why use unbleached, all-purpose white flour?

English translation: A mix of different flours

16:01 May 19, 2015
English language (monolingual) [PRO]
Cooking / Culinary
English term or phrase: why use unbleached, all-purpose white flour?
Hello everyone,

My question doesn't refer to the meaning of separate words or phrases but to the thought/logic of the cook.

From the TV show titled Naturally Delicious.

So let's get started on our Tofu Quiche with Broccoli and Leeks. Now, I'm going to make the crust, and I'm going to do it right here in my food processor. I use whole wheat pastry flour and unbleached, all-purpose white flour. ***Now, you know, I usually like to stay away from unbleached white flour, but I have to admit that in a crust like this I'm looking for it to be as light as possible.*** This flour is going to do the trick. So let's put the flours in the food processor. ***Here's my whole wheat pastry flour, which of course, is much lighter than just a regular whole wheat flour.*** And here's the all-purpose flour, and then a little bit of sea salt that I've measured out, and baking powder. And then I'm going to go ahead and pulse this in the food processor so that these can mix up nice and evenly before we put in the liquid ingredients.

1. She says, "Now, you know, I usually like to stay away from unbleached white flour, but I have to admit that in a crust like this I'm looking for it to be as light as possible. This flour is going to do the trick."

2. A little bit later she says, "Here's my whole wheat pastry flour, which of course, is much lighter than just a regular whole wheat flour."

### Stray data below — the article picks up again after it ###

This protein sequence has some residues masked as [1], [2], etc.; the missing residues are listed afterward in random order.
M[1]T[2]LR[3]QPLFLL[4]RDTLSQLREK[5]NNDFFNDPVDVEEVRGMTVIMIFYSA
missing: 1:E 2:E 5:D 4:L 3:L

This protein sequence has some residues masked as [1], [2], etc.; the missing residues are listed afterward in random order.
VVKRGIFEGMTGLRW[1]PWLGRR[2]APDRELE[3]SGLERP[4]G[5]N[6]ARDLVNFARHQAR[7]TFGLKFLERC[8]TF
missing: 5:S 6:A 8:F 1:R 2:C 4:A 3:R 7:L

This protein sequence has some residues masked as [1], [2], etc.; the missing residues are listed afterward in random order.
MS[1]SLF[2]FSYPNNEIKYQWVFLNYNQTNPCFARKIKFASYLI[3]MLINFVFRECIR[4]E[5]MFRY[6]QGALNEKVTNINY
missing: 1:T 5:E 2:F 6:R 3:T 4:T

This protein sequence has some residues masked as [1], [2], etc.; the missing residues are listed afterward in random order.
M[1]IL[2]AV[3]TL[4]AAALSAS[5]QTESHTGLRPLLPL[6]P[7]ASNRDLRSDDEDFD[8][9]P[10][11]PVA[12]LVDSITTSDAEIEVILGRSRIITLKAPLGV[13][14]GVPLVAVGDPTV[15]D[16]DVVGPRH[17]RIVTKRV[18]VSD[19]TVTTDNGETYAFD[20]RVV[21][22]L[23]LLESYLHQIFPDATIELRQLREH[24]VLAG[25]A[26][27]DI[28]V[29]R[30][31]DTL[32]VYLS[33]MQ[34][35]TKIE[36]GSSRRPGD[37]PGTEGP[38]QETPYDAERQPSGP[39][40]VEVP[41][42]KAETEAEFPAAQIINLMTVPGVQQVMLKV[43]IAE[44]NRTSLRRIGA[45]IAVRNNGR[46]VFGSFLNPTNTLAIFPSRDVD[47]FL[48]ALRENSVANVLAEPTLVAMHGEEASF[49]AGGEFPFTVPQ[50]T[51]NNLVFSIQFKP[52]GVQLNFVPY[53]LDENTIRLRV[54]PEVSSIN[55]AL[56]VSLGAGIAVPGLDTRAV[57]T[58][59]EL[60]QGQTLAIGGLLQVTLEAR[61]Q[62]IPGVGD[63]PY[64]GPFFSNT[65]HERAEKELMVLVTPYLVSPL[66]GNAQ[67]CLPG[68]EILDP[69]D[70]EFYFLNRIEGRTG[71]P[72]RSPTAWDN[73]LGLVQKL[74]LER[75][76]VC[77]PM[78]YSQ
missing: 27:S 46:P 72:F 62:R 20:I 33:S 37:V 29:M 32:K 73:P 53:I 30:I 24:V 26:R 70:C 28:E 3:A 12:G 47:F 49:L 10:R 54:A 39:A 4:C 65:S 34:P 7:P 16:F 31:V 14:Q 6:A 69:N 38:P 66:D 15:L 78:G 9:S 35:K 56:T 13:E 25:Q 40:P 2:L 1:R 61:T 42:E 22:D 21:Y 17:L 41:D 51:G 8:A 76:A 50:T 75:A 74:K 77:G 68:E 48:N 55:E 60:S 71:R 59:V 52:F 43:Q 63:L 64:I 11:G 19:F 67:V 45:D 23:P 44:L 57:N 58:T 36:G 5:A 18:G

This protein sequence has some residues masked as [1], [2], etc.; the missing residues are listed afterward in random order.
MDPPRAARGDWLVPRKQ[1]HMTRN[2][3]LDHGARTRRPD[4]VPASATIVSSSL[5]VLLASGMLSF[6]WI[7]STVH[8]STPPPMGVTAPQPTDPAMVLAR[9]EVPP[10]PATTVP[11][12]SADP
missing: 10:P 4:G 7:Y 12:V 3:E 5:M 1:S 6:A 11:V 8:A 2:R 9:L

This seems strange and unlogical to me. She says she usually doesn't use unbleached white flour and she wants the crust to be as light as possible and that the unbleached white flour will do the trick, i.e. help to achieve this (lightness of the crust). And then she says that from the two kinds of flour she's going to use the ligher one is the whole wheat pastry flour, not the unbleached white flour.

Can anyone please explaint to me the thought of the cook?

Thank you.
Mikhail Korolev
Local time: 19:18
Selected answer:A mix of different flours
Explanation:
She's using a mixture of whole wheat pastry flour and unbleached all-purpose white flour. It's her ideal mix.

Whole wheat PASTRY flour is lighter than whole wheat ALL-PURPOSE flour. And white all-purpose flour is lighter again. Of course, she would never use BLEACHED white flour!

http://www.thekitchn.com/whats-the-difference-cake-flou-7456...
Selected response from:

Sheila Wilson
Spain
Local time: 17:18
Grading comment
Many thanks to everyone.

Thank you, Sheila.
4 KudoZ points were awarded for this answer



SUMMARY OF ALL EXPLANATIONS PROVIDED
4 +5A mix of different flours
Sheila Wilson
3 +1the cook is distinguishing between white flour and whole wheat flour
Mark Nathan
4to have a light crust
Yvonne Gallagher
3 +1she's using a mixture
Terry Richards


  

Answers


14 mins   confidence: Answerer confidence 4/5Answerer confidence 4/5 peer agreement (net): +5
A mix of different flours


Explanation:
She's using a mixture of whole wheat pastry flour and unbleached all-purpose white flour. It's her ideal mix.